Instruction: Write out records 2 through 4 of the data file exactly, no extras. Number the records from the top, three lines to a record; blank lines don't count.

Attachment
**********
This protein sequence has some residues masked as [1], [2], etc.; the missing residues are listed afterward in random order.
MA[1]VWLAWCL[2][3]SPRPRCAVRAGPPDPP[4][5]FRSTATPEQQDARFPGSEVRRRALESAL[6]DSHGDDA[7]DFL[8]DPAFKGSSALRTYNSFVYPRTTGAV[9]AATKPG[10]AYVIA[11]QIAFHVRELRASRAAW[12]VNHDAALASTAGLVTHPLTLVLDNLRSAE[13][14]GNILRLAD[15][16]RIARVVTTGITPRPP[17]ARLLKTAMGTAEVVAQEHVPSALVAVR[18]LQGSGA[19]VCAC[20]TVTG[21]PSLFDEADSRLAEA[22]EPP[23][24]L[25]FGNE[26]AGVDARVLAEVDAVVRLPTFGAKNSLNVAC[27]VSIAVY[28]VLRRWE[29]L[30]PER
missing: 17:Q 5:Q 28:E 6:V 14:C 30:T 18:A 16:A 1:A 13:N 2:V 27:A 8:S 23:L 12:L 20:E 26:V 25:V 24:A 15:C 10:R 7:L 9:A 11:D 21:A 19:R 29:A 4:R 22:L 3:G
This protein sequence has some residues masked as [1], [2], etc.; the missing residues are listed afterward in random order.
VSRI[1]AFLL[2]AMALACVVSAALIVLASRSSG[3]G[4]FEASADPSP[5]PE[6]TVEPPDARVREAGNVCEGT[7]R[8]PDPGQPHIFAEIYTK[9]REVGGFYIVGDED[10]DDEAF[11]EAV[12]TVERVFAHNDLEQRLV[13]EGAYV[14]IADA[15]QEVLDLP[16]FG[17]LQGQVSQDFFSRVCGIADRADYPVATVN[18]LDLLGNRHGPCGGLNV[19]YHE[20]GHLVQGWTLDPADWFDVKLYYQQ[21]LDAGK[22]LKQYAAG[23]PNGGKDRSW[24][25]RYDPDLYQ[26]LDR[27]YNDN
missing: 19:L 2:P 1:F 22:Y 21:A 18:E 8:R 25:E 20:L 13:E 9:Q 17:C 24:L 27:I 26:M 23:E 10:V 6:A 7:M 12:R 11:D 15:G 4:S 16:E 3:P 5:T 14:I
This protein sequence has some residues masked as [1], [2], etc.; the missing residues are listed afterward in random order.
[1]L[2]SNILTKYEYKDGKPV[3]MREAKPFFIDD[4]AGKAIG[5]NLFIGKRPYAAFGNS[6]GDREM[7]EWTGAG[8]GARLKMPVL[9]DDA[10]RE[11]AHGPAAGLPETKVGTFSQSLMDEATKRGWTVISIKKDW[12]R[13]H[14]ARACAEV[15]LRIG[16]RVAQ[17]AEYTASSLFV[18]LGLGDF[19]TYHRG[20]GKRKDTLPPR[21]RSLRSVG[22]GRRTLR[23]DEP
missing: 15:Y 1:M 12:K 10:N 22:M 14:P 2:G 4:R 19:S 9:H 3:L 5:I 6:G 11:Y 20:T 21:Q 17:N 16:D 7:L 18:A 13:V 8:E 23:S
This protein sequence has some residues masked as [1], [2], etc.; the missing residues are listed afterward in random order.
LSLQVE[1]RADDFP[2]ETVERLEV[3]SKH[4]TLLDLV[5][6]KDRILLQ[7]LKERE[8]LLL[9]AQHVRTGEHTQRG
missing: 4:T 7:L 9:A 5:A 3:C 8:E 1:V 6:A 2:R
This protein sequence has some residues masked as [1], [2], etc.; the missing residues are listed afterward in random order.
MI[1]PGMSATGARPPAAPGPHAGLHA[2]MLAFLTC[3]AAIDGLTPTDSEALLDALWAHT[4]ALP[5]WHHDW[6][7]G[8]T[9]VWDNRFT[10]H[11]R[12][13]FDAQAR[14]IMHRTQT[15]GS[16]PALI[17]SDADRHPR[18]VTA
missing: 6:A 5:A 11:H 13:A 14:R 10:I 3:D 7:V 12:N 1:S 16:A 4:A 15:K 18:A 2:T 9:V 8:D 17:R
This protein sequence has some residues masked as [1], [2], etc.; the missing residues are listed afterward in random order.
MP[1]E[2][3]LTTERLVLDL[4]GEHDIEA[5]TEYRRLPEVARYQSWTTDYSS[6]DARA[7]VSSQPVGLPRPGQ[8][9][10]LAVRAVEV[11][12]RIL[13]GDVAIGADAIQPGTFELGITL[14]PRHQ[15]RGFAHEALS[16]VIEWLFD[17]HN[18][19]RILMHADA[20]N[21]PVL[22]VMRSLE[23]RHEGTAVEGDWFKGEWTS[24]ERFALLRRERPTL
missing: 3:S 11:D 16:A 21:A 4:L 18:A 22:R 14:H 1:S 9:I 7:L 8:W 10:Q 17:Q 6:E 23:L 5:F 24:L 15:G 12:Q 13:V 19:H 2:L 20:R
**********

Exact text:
This protein sequence has some residues masked as [1], [2], etc.; the missing residues are listed afterward in random order.
VSRI[1]AFLL[2]AMALACVVSAALIVLASRSSG[3]G[4]FEASADPSP[5]PE[6]TVEPPDARVREAGNVCEGT[7]R[8]PDPGQPHIFAEIYTK[9]REVGGFYIVGDED[10]DDEAF[11]EAV[12]TVERVFAHNDLEQRLV[13]EGAYV[14]IADA[15]QEVLDLP[16]FG[17]LQGQVSQDFFSRVCGIADRADYPVATVN[18]LDLLGNRHGPCGGLNV[19]YHE[20]GHLVQGWTLDPADWFDVKLYYQQ[21]LDAGK[22]LKQYAAG[23]PNGGKDRSW[24][25]RYDPDLYQ[26]LDR[27]YNDN
missing: 19:L 2:P 1:F 22:Y 21:A 18:E 8:R 25:E 20:L 13:E 9:Q 17:C 24:L 27:I 26:M 23:E 10:V 6:A 7:M 12:R 11:D 15:G 4:S 16:E 3:P 5:T 14:I
This protein sequence has some residues masked as [1], [2], etc.; the missing residues are listed afterward in random order.
[1]L[2]SNILTKYEYKDGKPV[3]MREAKPFFIDD[4]AGKAIG[5]NLFIGKRPYAAFGNS[6]GDREM[7]EWTGAG[8]GARLKMPVL[9]DDA[10]RE[11]AHGPAAGLPETKVGTFSQSLMDEATKRGWTVISIKKDW[12]R[13]H[14]ARACAEV[15]LRIG[16]RVAQ[17]AEYTASSLFV[18]LGLGDF[19]TYHRG[20]GKRKDTLPPR[21]RSLRSVG[22]GRRTLR[23]DEP
missing: 15:Y 1:M 12:K 10:N 22:M 14:P 2:G 4:R 19:S 9:H 3:L 5:I 6:G 11:Y 20:T 21:Q 17:N 16:D 7:L 18:A 13:V 8:E 23:S
This protein sequence has some residues masked as [1], [2], etc.; the missing residues are listed afterward in random order.
LSLQVE[1]RADDFP[2]ETVERLEV[3]SKH[4]TLLDLV[5][6]KDRILLQ[7]LKERE[8]LLL[9]AQHVRTGEHTQRG
missing: 4:T 7:L 9:A 5:A 3:C 8:E 1:V 6:A 2:R